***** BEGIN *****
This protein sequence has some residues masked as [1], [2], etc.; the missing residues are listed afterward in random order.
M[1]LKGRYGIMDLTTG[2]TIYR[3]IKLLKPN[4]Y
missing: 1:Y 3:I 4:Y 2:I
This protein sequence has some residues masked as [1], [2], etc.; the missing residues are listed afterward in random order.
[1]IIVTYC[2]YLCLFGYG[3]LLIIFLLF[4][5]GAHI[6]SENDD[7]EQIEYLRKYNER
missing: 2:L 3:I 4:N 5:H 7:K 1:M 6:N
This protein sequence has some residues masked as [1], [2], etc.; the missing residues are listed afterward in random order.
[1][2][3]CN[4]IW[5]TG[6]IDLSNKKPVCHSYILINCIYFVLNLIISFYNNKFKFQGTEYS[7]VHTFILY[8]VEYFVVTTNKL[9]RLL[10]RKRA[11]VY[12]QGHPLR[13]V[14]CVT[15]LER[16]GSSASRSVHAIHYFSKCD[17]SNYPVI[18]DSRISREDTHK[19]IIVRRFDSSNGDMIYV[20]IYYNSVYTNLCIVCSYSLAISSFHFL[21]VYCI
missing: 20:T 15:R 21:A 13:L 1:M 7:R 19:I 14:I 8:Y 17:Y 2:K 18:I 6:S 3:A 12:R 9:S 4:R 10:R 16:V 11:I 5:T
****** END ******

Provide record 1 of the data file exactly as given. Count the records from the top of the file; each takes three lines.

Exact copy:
This protein sequence has some residues masked as [1], [2], etc.; the missing residues are listed afterward in random order.
M[1]LKGRYGIMDLTTG[2]TIYR[3]IKLLKPN[4]Y
missing: 1:Y 3:I 4:Y 2:I